Levels of Management

Principle & Practice of Management

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Levels of Management

Management is a manifold activity. It is carried on at different Management Levels of the organizational structure. The stages in the organization where a particular type of function starts are called a Management Levels. Thus, the term “Levels of Management” refers to a line of demarcation between various managerial positions in an organization.
The number of managers depends upon the size of the business and workforce. There is a limit to the number of subordinates a person can supervise. The number of levels of management increases when the size of the business and workforce increases.
Management Levels are increased so as to achieve effective supervision.
In most of the organizations, there are generally three levels of management:
1. Top management.
2. Middle management.
3. Lower management.

Management Levels

Top Management

In any Organization, top management is the ultimate source of authority. It establishes goals and policies for the enterprise and devotes more time on the planning and coordinating functions. It approves the decisions of the middle level management and includes Board of Directors, Managing Director, General Manager, Secretaries, and Treasurers, etc.

Middle Management

It generally consists of heads of functional departments viz., production manager, sales manager, office superintendent, chief cashier, branch managers, etc. They receive orders and instructions from top management and get the things done through lower level management. They are responsible for the top management for the functioning of their departments. They devote more time on the organization and motivation functions of management.

Lower Management

It is the lowest Management Levels and thus has a direct contact with the workers. It includes supervisors, foreman, accounts officers, sales officers, etc. It is directly concerned with the control and performance of the operative employees. Lower level managers guide and direct the workers under the instructions from middle-level managers. They devote more time on the supervision of the workers and are responsible for building high morale among workers.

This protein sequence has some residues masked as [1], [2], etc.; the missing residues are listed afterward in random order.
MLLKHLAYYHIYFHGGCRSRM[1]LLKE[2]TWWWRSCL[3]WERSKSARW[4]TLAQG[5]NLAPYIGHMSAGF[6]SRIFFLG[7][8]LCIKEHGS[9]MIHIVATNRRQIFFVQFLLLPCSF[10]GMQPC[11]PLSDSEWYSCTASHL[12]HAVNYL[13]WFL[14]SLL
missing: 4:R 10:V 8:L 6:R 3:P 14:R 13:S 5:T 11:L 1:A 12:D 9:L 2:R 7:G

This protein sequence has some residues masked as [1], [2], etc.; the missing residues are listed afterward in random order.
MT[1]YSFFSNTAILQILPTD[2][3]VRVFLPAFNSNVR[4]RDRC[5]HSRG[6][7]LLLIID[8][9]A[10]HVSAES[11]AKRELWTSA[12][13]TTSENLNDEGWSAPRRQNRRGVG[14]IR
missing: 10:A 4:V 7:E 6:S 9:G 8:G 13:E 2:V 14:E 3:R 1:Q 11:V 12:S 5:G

Administration and Management

Management and administration are generally taken to mean one and the same and are often used interchangeably. But there has been a controversy because of these two terms. There are following three views on the subject of a distinction between administration and management:

Management and Administration are Different

Oliver Sheldon was the first person to make a distinction between management and administration. According to him, “Administration is the function in the industry concerned with the determination of the corporate policy, the co-ordination of finance, production and distribution whereas Management is the function concerned with the execution of policy within the limits set up by the administration.” Thus, the administration is the formulation of policies and is a determinative function while management is an execution of policies and is an executive function. Florance and Read also support this, in their view, “Administration involves the overall setting of major objectives determination of policies, identifying of general purposes laying down broad programs, major objectives etc. while management is the active direction of human efforts with a view to getting this done.”

Management Includes Administration

According to Kimball and Kimball, “Management is a generic term with wide functions including administration, which is a narrow function.” According to Brech, “Management is a social process entailing responsibility for the effective and economical planning and regulation of the operation of an enterprise in fulfillment of a given purpose of the task.” “Administration is that part of management which is concerned with the installation and carrying out of the procedures by which the program is laid down and communicated, and the progress of activities is regulated and checked against plans.” Thus, first and second viewpoints are exactly opposite to one another.

There is no Distinction between Management and Administration

Other authors like Fall, Newman Williams, do not make any distinction between these two terms. This viewpoint is gaining popularity these days. It is very difficult to clearly democratic managerial and administrative functions, as the same set of persons perform both these functions. We do not have two sets of people to discharge administrative and operative management functions. Therefore, there is no difference between the two.